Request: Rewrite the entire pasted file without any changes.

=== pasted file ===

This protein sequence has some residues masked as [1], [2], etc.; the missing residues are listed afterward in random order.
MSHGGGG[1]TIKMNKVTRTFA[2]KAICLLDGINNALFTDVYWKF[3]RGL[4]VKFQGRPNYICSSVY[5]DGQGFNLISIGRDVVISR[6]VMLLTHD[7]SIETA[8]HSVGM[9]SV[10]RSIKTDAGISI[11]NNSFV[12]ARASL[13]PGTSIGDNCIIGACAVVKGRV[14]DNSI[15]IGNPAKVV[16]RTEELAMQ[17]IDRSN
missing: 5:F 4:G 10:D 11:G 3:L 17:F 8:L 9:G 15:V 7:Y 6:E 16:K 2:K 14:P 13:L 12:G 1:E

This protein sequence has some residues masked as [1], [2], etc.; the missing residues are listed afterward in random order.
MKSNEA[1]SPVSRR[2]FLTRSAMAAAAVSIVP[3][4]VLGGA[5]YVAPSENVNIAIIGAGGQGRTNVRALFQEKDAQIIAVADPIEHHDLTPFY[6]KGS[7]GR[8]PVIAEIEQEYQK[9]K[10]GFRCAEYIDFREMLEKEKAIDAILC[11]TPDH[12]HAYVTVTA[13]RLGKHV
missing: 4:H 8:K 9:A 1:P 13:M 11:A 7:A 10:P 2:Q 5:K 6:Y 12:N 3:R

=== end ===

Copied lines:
This protein sequence has some residues masked as [1], [2], etc.; the missing residues are listed afterward in random order.
MSHGGGG[1]TIKMNKVTRTFA[2]KAICLLDGINNALFTDVYWKF[3]RGL[4]VKFQGRPNYICSSVY[5]DGQGFNLISIGRDVVISR[6]VMLLTHD[7]SIETA[8]HSVGM[9]SV[10]RSIKTDAGISI[11]NNSFV[12]ARASL[13]PGTSIGDNCIIGACAVVKGRV[14]DNSI[15]IGNPAKVV[16]RTEELAMQ[17]IDRSN
missing: 5:F 4:G 10:D 11:G 3:L 17:F 8:L 9:G 15:V 7:Y 6:E 16:K 2:K 14:P 13:L 12:G 1:E

This protein sequence has some residues masked as [1], [2], etc.; the missing residues are listed afterward in random order.
MKSNEA[1]SPVSRR[2]FLTRSAMAAAAVSIVP[3][4]VLGGA[5]YVAPSENVNIAIIGAGGQGRTNVRALFQEKDAQIIAVADPIEHHDLTPFY[6]KGS[7]GR[8]PVIAEIEQEYQK[9]K[10]GFRCAEYIDFREMLEKEKAIDAILC[11]TPDH[12]HAYVTVTA[13]RLGKHV
missing: 4:H 8:K 9:A 1:P 13:M 11:A 7:A 10:P 2:Q 5:K 6:Y 12:N 3:R